Susan Carpenter, 52, was alone in her house in Hurlingham Gardens in Fulham, south-west London, on Tuesday evening when the desperate fugitive, carrying a sawn-off shotgun and clutching a terrified hostage, rang her doorbell.
She had no idea that the man had been involved in a robbery in Putney High Street near by, followed by a police chase during which shots were fired at the pursuing officers.
Mrs Carpenter, a property journalist, told how she refused to let the man in after he drew his gun and threatened to blow her head off. Minutes later, after a shoot-out with police, the robber turned his gun on himself. Last night he was named as Kevin Richard Gregory, 32. Scotland Yard said that he was believed to come from London, but had no known fixed address.
Clive Carpenter, 55, a retired chartered surveyor, returned to the house to find it surrounded by 'hundreds' of police officers. From an upstairs balcony window, he saw the dead gunman lying on his back outside the front door. 'He had leg wounds, but the real damage was done to his forehead. Very little was left of his head,' he said.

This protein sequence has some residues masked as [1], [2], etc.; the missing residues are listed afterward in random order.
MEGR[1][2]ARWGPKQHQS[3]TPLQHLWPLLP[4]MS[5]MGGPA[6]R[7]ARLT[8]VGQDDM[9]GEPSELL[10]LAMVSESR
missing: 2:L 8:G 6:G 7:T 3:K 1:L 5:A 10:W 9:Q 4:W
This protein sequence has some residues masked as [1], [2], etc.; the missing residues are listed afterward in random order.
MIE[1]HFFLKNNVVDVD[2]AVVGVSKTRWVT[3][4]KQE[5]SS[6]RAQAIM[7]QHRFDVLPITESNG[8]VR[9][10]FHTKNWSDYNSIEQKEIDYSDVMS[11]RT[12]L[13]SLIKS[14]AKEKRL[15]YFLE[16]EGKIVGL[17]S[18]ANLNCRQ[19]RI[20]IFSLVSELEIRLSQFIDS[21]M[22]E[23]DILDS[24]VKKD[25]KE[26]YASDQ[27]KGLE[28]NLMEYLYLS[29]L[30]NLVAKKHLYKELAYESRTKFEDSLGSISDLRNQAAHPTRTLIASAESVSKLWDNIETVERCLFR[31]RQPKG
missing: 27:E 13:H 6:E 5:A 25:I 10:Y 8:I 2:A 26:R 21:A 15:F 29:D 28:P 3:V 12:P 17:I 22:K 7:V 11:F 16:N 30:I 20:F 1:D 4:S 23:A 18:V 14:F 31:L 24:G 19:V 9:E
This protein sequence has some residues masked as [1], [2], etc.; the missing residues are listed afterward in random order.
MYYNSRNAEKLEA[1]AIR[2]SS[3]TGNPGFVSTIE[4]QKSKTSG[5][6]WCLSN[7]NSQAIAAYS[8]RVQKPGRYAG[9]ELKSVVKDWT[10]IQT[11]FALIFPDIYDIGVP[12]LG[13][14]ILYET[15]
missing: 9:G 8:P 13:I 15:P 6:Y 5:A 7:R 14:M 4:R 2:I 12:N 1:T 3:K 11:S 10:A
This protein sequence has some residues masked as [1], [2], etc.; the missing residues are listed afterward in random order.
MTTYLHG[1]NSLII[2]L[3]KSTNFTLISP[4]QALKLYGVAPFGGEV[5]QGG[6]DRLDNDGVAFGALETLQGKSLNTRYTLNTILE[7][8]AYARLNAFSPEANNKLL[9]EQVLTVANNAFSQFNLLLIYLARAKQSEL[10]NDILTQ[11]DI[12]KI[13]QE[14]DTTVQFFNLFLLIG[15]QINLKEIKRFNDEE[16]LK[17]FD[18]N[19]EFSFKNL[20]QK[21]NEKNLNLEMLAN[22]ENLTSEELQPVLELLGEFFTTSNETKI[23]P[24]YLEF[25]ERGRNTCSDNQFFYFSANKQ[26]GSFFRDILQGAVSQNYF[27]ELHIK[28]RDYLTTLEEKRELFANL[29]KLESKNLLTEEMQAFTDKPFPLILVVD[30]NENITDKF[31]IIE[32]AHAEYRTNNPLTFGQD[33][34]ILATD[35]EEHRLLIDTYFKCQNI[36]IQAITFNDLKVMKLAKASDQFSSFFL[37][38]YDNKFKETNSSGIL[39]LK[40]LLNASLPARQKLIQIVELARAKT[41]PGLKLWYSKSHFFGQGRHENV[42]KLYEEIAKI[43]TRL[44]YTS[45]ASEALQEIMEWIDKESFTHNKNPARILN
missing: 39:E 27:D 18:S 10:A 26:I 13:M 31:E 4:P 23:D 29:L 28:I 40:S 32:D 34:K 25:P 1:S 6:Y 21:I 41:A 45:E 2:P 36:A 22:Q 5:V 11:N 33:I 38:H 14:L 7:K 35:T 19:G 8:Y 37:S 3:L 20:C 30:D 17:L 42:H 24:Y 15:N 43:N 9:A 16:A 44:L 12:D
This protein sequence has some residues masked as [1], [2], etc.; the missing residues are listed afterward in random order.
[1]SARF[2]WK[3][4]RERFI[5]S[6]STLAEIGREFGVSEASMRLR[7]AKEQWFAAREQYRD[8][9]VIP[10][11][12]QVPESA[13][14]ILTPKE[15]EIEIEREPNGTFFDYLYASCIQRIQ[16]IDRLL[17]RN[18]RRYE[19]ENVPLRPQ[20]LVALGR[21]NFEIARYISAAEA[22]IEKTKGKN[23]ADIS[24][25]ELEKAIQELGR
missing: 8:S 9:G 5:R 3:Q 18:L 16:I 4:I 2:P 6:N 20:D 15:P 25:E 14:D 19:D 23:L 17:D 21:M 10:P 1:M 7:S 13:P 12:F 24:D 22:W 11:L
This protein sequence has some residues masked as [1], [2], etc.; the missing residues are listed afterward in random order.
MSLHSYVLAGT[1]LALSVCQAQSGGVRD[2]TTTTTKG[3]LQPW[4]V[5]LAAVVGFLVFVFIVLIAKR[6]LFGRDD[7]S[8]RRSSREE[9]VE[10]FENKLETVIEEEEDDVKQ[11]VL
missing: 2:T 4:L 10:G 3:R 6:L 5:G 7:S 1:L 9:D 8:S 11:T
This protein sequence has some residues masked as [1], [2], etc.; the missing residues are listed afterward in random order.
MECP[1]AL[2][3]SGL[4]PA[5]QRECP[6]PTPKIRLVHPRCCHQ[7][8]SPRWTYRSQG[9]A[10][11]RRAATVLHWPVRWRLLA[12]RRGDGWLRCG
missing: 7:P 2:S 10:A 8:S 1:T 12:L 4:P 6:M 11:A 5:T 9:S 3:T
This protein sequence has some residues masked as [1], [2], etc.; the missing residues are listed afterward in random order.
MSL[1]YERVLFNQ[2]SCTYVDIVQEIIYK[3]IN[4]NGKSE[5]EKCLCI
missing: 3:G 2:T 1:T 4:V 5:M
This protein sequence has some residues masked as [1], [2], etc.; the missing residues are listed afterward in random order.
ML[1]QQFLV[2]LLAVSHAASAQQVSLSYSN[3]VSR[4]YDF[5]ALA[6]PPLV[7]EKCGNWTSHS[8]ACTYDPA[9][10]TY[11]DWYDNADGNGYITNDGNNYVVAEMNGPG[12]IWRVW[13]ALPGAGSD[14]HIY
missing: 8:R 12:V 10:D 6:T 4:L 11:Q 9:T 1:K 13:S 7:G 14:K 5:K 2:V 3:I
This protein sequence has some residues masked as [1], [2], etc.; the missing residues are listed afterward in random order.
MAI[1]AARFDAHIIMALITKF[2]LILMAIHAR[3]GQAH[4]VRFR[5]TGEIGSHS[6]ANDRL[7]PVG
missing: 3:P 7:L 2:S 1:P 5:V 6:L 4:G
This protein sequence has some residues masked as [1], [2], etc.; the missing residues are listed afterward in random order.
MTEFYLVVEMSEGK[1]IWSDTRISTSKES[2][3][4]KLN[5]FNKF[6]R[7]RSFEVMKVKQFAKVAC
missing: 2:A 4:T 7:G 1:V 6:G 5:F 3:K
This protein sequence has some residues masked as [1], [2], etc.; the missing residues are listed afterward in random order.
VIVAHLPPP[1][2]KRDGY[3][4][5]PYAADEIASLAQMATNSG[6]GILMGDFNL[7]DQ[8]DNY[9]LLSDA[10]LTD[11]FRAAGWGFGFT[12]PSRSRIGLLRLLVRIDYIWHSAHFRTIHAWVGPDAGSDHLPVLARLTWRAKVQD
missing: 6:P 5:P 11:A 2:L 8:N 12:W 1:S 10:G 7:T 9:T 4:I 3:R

Her voice still trembling with shock, Mrs Carpenter recalled hearing 'frantic ringing' on her bell and seeing a shadowy figure through the stained-glass window of the door. She moved to another room and pulled back a curtain to see who was outside.
'I saw two men, and one said to me, 'Let me in, let me in, it's the police. This is a hostage situation'. I stood with my mouth open for a few seconds. He put his hand in his coat pocket and I thought he was going to take out some ID. But instead out came this shotgun.
'He put it right to the glass of the window where my head was and said, 'If you don't let me in, I'll blow your head off your shoulders'.'
Mrs Carpenter said the gunman was holding up another man in a suit, who she later learned was the hostage. 'He was as white as a sheet but didn't say anything.' She added that the gunman looked 'agitated, but not mad'.
Mrs Carpenter went on: 'I got down on my hands and knees and crawled round to the next room and dialled 999. I think the woman at the other end thought it was a hoax. She was asking me questions and wanted to know my postcode. I thought the door was going to come in any moment and this man was going to kill me.
'As I was finishing talking on the phone, I heard shots. I thought this lunatic was shooting at passers-by, I thought he was massacring the whole street. Then I thought 'God, he's shot my husband'.'
Eventually she peered out and saw a body two doors away, but not that of the gunman. It was a policeman who had been wounded in the exchange of fire.
'I ran up the stairs and looked out from my balcony window. The police outside were shouting, 'Get back]',' she said.
Mrs Carpenter said she could just see the gunman's feet. At that point, one of her two dogs, Gypsy, who had been in a car across the road, waiting to be taken for a walk, bolted out through an open window. Terrified by the bangs, she ran through the front gate and sat on the dead gunman's body.